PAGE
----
Morehead State’s equine program is celebrating the success of its breeding program as two foals were recently born at the Derrickson Agricultural Complex.
The foals, Pearl and Dottie, were the result of partnerships between MSU’s equine program and horse owners and other collegiate breeding programs across the industry.
Potential Career Girl (Sadie), a bay owned by MSU, was bred in March of 2019 to NHF Peppy Spark (Sparky), a stud owned by TC Performance Horses and a participant in the Ohio State University breeding program. Sadie foaled a filly named Pearl, a palomino, on Saturday, March 7, 2020.
The program has also partnered with the Kenner family of Northern Kentucky to help foal out their mare, Smarty Pants Lena (Lena). She foaled a filly named Dottie, a buckskin, on Monday, March 30. The family has leased their mare and has donated the foal to MSU to provide new breeding program experiences for students.
The goal of the program is to breed MSU Quarter Horse mares in hopes of producing several foals each year. As part of MSU Professor of Equine Science Dr. Katie Kaufman’s Equine Breeding and Reproduction course, they are in the process of breeding two broodmares to MSU stud horse Sebastian to foal out next spring.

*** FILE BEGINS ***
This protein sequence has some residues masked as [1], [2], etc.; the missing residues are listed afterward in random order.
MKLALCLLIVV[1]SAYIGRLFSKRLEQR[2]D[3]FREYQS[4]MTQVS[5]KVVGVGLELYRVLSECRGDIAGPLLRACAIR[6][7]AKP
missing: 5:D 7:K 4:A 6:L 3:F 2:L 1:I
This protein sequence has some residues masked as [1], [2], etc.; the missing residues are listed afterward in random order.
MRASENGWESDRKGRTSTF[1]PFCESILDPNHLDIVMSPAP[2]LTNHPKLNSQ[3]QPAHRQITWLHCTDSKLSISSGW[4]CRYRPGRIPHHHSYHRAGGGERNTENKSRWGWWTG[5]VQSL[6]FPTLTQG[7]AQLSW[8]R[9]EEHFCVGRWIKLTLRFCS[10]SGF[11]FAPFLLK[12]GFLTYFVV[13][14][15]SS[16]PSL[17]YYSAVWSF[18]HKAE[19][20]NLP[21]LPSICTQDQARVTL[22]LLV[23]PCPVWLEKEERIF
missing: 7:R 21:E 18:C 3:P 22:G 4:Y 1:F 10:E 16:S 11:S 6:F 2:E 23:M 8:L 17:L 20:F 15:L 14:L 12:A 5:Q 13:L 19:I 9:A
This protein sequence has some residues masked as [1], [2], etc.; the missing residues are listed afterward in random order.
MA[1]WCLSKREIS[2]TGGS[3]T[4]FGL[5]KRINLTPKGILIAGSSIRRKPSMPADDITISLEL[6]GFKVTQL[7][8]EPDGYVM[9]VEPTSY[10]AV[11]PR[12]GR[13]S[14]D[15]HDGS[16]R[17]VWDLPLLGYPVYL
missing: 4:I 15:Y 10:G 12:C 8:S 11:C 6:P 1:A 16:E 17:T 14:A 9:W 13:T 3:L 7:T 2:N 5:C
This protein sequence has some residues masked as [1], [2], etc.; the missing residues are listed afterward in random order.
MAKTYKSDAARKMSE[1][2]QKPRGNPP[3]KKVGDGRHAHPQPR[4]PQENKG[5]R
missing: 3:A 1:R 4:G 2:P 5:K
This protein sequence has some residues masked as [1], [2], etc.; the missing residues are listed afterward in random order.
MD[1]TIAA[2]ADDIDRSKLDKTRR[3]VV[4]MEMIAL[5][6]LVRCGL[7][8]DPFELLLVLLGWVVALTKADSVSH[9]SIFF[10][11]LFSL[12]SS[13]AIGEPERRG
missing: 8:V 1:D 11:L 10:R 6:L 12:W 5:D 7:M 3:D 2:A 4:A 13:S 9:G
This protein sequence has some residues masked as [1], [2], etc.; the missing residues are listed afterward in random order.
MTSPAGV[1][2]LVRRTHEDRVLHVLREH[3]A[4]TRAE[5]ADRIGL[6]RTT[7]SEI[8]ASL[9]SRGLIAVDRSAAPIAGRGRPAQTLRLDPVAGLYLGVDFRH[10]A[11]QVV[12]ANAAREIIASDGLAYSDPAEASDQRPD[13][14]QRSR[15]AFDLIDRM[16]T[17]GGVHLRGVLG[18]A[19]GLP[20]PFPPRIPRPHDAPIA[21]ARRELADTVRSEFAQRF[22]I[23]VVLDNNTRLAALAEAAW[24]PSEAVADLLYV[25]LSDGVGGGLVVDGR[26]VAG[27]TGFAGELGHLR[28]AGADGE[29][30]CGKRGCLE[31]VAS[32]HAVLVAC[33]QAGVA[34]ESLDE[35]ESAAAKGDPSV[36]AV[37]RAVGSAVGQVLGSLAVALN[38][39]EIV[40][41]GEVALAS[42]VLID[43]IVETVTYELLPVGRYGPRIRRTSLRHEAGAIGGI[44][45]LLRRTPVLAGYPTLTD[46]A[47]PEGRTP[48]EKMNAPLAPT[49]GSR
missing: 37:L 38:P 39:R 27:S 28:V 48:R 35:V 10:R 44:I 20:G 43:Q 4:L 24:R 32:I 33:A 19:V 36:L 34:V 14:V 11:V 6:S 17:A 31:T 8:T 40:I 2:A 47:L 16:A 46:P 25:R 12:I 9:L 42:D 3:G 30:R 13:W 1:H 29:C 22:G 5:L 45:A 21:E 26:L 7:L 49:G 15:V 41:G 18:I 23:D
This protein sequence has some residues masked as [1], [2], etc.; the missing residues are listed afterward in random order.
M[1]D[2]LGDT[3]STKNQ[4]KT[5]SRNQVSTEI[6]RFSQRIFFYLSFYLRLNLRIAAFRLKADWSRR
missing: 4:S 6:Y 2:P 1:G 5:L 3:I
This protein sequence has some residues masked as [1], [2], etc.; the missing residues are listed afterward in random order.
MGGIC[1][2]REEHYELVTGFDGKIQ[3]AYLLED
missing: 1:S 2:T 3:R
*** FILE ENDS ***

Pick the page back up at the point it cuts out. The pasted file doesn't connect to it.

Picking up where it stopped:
“The excitement around this program and foaling annually is adding a dynamic to MSU Equine Sciences that has not been offered in recent years,” said Kaufman. “The hands-on experiences that have been added are driving countless educational opportunities for our students in equine science, animal science, veterinary science and veterinary technology. We are proud to be part of building the foundation for our students entering into equine careers.”
In addition to the mares and foals, MSU also has a stud, Notoriously BIG (Sebastian), a registered quarter horse appendix, that was donated to the program last year by Dr. Kristin Kocsis. Sebastian’s sire, Living Large by These Irons Are Hot, is a ten-time world champion in hunter under saddle. He will be available for private breeding in the spring of 2021.
“This restoration of a breeding program at MSU is exciting for more than just the current faculty, staff and students. It is a tribute to our legacy as one of the largest breeding programs in Eastern Kentucky during the latter part of the 20th century,” MSU Equine Technician Randy Gauche said. “Morehead State University bred and foaled hundreds of walking horse mares for owners all over the nation. We are proud to be getting back to our roots.”